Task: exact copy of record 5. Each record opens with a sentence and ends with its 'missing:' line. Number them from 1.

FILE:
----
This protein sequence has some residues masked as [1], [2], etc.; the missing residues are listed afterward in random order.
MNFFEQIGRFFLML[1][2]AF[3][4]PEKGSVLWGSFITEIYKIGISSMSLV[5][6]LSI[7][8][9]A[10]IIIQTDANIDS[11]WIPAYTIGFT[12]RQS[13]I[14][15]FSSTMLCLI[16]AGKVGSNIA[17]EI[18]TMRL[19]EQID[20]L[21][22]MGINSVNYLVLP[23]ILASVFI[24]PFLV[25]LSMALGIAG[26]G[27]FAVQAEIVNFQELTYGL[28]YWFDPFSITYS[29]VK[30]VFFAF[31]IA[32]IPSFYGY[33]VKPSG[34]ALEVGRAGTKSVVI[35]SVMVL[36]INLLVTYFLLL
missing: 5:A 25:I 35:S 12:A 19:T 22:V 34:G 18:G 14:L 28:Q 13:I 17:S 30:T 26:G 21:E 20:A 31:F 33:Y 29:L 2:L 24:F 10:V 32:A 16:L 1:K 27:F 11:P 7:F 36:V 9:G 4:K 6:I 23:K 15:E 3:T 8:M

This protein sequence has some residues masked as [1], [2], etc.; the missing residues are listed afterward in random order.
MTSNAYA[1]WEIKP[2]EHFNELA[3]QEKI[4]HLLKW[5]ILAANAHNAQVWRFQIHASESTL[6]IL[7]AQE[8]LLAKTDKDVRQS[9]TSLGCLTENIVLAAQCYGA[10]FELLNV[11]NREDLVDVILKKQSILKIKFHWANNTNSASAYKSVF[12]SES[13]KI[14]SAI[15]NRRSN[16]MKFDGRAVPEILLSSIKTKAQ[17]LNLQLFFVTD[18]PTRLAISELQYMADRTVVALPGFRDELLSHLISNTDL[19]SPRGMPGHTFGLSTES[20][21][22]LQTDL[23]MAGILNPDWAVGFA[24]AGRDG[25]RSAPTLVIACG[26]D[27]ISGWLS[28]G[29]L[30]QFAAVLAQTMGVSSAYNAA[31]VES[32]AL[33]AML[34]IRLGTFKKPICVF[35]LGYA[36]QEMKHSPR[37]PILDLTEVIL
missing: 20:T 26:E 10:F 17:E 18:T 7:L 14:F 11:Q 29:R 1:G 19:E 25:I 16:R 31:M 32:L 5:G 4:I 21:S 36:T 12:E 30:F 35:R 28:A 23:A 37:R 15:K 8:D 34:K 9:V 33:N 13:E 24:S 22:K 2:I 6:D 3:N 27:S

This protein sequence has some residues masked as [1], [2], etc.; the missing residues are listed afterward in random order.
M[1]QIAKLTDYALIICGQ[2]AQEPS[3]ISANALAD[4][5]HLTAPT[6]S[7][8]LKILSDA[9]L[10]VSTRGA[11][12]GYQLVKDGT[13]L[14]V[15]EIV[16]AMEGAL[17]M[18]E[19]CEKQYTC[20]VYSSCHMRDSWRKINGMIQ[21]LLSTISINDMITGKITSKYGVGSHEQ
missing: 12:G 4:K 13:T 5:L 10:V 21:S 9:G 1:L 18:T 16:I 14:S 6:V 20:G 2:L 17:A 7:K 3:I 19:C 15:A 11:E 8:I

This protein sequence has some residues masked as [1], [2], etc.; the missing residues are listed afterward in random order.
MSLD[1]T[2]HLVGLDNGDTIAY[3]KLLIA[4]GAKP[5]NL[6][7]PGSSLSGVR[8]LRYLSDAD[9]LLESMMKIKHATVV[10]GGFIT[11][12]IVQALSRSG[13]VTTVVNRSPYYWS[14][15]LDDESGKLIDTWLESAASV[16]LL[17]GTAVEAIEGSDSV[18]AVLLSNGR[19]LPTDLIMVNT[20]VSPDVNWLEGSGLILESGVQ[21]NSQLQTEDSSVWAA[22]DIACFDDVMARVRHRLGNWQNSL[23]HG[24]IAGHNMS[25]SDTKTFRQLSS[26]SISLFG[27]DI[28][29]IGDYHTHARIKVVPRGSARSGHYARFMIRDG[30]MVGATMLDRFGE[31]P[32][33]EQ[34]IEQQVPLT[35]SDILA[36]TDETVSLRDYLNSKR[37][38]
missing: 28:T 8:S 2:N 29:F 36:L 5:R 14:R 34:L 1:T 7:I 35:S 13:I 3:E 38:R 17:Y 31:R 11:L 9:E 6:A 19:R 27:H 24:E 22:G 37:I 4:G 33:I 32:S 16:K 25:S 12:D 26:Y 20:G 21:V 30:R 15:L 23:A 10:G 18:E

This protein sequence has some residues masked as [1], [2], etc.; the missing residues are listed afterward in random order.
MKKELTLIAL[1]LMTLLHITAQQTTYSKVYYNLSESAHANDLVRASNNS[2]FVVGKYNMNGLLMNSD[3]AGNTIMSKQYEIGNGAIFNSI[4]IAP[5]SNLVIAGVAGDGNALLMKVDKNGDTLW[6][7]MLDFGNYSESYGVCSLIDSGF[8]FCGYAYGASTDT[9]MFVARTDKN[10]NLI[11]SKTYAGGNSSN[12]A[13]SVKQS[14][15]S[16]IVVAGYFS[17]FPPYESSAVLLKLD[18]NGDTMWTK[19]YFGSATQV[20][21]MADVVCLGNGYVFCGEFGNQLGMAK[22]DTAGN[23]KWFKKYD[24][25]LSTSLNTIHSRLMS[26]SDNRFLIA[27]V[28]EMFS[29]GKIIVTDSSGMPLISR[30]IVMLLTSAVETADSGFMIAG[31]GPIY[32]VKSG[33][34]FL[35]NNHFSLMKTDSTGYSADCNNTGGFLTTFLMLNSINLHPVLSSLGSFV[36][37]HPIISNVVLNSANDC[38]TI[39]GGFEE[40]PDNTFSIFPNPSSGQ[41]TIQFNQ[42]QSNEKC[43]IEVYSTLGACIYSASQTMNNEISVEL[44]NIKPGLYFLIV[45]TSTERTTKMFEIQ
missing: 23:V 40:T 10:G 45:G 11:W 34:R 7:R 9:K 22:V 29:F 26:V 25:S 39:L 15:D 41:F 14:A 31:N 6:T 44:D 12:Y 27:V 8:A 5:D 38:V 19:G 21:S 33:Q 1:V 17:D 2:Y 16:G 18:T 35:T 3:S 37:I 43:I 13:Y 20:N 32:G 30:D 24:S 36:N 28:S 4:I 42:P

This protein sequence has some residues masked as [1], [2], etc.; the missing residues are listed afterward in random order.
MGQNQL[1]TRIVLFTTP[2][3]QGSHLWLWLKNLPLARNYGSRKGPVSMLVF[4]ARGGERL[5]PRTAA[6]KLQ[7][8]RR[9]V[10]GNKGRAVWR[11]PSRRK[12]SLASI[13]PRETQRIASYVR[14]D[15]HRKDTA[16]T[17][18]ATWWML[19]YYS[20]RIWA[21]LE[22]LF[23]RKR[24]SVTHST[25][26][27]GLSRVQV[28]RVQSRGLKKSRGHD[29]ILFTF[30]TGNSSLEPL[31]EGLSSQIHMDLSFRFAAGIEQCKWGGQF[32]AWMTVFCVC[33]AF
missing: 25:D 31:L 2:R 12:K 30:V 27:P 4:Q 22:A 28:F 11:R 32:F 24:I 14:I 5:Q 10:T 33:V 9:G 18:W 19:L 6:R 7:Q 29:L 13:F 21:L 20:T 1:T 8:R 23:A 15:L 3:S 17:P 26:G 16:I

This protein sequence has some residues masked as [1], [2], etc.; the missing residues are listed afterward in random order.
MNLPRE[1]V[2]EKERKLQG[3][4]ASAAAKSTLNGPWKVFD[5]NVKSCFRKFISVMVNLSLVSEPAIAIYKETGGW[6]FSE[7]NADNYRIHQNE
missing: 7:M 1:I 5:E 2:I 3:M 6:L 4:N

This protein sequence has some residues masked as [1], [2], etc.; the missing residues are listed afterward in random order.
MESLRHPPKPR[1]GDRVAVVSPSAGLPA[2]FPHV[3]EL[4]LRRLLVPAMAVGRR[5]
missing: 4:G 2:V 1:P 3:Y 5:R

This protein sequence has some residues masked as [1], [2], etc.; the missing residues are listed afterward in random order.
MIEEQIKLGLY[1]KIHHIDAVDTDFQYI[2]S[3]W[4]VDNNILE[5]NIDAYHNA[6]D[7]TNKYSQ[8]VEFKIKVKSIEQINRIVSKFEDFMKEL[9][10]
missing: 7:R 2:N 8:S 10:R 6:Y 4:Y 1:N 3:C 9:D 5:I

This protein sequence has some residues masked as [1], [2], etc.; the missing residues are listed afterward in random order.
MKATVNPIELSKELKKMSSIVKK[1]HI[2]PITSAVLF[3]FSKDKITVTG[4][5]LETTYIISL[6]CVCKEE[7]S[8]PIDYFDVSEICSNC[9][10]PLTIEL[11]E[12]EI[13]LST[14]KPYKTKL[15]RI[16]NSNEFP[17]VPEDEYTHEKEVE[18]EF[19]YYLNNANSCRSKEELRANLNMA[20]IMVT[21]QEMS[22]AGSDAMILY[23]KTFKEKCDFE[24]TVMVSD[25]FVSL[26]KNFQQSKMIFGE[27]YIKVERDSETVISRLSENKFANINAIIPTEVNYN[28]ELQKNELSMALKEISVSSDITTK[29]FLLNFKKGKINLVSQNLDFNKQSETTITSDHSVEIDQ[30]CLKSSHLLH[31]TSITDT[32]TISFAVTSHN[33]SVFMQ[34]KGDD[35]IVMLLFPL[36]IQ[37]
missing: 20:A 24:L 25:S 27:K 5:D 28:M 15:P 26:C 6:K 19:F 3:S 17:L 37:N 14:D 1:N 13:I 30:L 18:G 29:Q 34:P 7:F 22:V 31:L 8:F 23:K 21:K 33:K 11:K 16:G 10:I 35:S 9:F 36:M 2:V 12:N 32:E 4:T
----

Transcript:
This protein sequence has some residues masked as [1], [2], etc.; the missing residues are listed afterward in random order.
MKKELTLIAL[1]LMTLLHITAQQTTYSKVYYNLSESAHANDLVRASNNS[2]FVVGKYNMNGLLMNSD[3]AGNTIMSKQYEIGNGAIFNSI[4]IAP[5]SNLVIAGVAGDGNALLMKVDKNGDTLW[6][7]MLDFGNYSESYGVCSLIDSGF[8]FCGYAYGASTDT[9]MFVARTDKN[10]NLI[11]SKTYAGGNSSN[12]A[13]SVKQS[14][15]S[16]IVVAGYFS[17]FPPYESSAVLLKLD[18]NGDTMWTK[19]YFGSATQV[20][21]MADVVCLGNGYVFCGEFGNQLGMAK[22]DTAGN[23]KWFKKYD[24][25]LSTSLNTIHSRLMS[26]SDNRFLIA[27]V[28]EMFS[29]GKIIVTDSSGMPLISR[30]IVMLLTSAVETADSGFMIAG[31]GPIY[32]VKSG[33][34]FL[35]NNHFSLMKTDSTGYSADCNNTGGFLTTFLMLNSINLHPVLSSLGSFV[36][37]HPIISNVVLNSANDC[38]TI[39]GGFEE[40]PDNTFSIFPNPSSGQ[41]TIQFNQ[42]QSNEKC[43]IEVYSTLGACIYSASQTMNNEISVEL[44]NIKPGLYFLIV[45]TSTERTTKMFEIQ
missing: 23:V 40:T 10:G 45:G 11:W 34:R 7:R 9:K 22:V 29:F 26:V 25:S 39:L 15:D 41:F 14:A 31:N 6:T 44:D 12:Y 27:V 8:A 5:D 38:V 19:G 21:S 33:Q 1:V 17:D 2:Y 16:G 18:T 35:T 3:S 37:I 43:I 13:Y 20:N 32:G 30:D 24:S 36:N 28:S 4:I 42:P